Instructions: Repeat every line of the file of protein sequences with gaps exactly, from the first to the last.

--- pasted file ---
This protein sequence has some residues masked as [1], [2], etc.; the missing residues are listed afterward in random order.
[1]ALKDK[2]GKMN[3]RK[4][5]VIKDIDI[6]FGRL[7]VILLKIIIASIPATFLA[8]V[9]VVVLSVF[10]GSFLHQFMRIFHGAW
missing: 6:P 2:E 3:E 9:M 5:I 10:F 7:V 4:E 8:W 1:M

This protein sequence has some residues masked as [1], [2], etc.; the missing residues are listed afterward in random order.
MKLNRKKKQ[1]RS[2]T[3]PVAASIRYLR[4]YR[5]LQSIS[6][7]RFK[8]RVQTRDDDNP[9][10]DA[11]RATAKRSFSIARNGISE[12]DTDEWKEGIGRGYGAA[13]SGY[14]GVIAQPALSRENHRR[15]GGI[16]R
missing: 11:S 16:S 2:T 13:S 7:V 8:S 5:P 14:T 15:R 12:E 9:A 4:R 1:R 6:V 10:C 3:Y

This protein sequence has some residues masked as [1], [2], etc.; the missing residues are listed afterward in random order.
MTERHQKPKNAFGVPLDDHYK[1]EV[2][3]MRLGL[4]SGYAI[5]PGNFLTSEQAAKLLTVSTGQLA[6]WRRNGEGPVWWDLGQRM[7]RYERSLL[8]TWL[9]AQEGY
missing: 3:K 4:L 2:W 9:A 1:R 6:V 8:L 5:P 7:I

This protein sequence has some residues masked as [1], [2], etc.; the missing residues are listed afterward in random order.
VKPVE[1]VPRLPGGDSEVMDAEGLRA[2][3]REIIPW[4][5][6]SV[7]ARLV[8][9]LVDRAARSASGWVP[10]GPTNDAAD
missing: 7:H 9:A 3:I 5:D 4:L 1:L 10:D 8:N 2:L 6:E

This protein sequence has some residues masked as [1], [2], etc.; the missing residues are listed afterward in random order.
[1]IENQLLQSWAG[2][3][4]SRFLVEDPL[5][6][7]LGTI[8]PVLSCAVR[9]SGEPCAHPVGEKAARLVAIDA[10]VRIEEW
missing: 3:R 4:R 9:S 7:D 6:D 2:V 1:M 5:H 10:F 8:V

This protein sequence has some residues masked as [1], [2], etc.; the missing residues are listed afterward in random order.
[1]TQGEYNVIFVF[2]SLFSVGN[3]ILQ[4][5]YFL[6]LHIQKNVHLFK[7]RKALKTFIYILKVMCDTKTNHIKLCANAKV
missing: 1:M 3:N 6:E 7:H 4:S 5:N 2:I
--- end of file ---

This protein sequence has some residues masked as [1], [2], etc.; the missing residues are listed afterward in random order.
[1]ALKDK[2]GKMN[3]RK[4][5]VIKDIDI[6]FGRL[7]VILLKIIIASIPATFLA[8]V[9]VVVLSVF[10]GSFLHQFMRIFHGAW
missing: 6:P 2:E 3:E 9:M 5:I 10:F 7:V 4:E 8:W 1:M

This protein sequence has some residues masked as [1], [2], etc.; the missing residues are listed afterward in random order.
MKLNRKKKQ[1]RS[2]T[3]PVAASIRYLR[4]YR[5]LQSIS[6][7]RFK[8]RVQTRDDDNP[9][10]DA[11]RATAKRSFSIARNGISE[12]DTDEWKEGIGRGYGAA[13]SGY[14]GVIAQPALSRENHRR[15]GGI[16]R
missing: 11:S 16:S 2:T 13:S 7:V 8:S 5:P 14:T 15:R 12:E 9:A 4:R 1:R 6:V 10:C 3:Y

This protein sequence has some residues masked as [1], [2], etc.; the missing residues are listed afterward in random order.
MTERHQKPKNAFGVPLDDHYK[1]EV[2][3]MRLGL[4]SGYAI[5]PGNFLTSEQAAKLLTVSTGQLA[6]WRRNGEGPVWWDLGQRM[7]RYERSLL[8]TWL[9]AQEGY
missing: 3:K 4:L 2:W 9:A 1:R 6:V 8:L 5:P 7:I

This protein sequence has some residues masked as [1], [2], etc.; the missing residues are listed afterward in random order.
VKPVE[1]VPRLPGGDSEVMDAEGLRA[2][3]REIIPW[4][5][6]SV[7]ARLV[8][9]LVDRAARSASGWVP[10]GPTNDAAD
missing: 7:H 9:A 3:I 5:D 4:L 1:L 10:D 8:N 2:L 6:E

This protein sequence has some residues masked as [1], [2], etc.; the missing residues are listed afterward in random order.
[1]IENQLLQSWAG[2][3][4]SRFLVEDPL[5][6][7]LGTI[8]PVLSCAVR[9]SGEPCAHPVGEKAARLVAIDA[10]VRIEEW
missing: 3:R 4:R 9:S 7:D 6:D 2:V 1:M 5:H 10:F 8:V

This protein sequence has some residues masked as [1], [2], etc.; the missing residues are listed afterward in random order.
[1]TQGEYNVIFVF[2]SLFSVGN[3]ILQ[4][5]YFL[6]LHIQKNVHLFK[7]RKALKTFIYILKVMCDTKTNHIKLCANAKV
missing: 1:M 3:N 6:E 7:H 4:S 5:N 2:I